Winter Cycling Survival

Winter Cycling Survival 2

The Mr does the majority of the driving in our family, I think he quite enjoys it to be honest. We’ve been rather lucky to have not been involved in any accidents, we have had a few near misses though, none of which were our fault. Unluckily for the Mr he has been involved in a few accidents on his other mode of transport, the bicycle. He often cycles in to work in the morning because it’s a lot quicker than sitting in traffic and also it helps him to keep fit.

Despite it’s efficiency there are a few drawbacks of cycling into work that he has discovered and that is other road users and even the odd pedestrian. He’s not stupid, he wears his protective gear and visible clothing but there have still been broken elbows and fingers, scrapes and bruises from taking falls caused by near misses but he had never been hit by another vehicle…..until recently. He was hit at a major junction but managed to walk away relatively unscathed and with all limbs still in tact, his bike on the other hand was not so lucky, it has suffered an ill fate. Even though the Mr was able to walk away from the scene he still had to take a trip to the hospital just to make sure. Receiving that phone call to say that he had been in an accident was daunting.

We are currently working on receiving compensation for the damage to the bike from the other parties insurance but it could have been a whole lot worse, we could have been looking at personal injury claims through a company like Leo Claims.

It really pays to make sure that you are safe on the roads so here are a few useful bits to help you cyclists stay safe on the roads this winter.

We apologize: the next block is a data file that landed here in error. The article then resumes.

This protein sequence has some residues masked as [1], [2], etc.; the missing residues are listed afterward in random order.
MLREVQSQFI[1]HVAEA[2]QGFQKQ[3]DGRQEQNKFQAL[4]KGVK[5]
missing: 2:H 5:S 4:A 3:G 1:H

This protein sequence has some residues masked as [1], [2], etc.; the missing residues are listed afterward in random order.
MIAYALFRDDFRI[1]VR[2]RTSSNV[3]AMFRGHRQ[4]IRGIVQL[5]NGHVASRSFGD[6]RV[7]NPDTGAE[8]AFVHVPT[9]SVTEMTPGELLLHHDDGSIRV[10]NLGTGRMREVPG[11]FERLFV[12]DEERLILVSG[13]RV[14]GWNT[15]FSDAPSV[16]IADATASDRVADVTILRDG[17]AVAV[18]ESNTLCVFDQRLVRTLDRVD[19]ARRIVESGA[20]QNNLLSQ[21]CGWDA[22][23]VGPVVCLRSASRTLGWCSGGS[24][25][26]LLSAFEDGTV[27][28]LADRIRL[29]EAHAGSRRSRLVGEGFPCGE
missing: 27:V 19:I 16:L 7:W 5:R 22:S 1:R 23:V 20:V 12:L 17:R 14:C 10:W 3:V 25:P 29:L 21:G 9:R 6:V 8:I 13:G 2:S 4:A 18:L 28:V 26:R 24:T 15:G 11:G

Make sure your bike is ready

Take it for a full service and inspection, make sure that it is in good condition. Check tire pressure and tread as well as your brakes.Remember to llok after your bikes, water and road salt in the winter months is really tough on your bikes. Remove dirt, salt and grit and give your bike a clean and make sure that the chain and gear is well oiled.

Make sure you are visible

Sla some lights on that bike, honestly the amount of people that I have seen (or barely seen) cycling without lights is silly. Lights on the front & flashing lights on the rear should do the trick.
This also includes your clothing, use your common sense and don’t wear dark colours. If you can wear something hi-vis, even if its a reflective strip. The Mr even attaches a flashing light to his backpack so that he is more visible to road users and pedestrians.

Make sure you are dressed for it

You might feel silly in the helmet but they are there for a reason. Clothing should also be appropriate, wear clothes that are suitable and will keep you warm and are not likely to get caught in the chain mechanism. Waterproof clothing like coats would also be beneficial to making your journey more comfortable.

Keep an eye out on your surroundings

Lookout for potholes, grids, drains and even tram lines. In the wet weather they can all be the causes of nasty accidents and lots of bruising.

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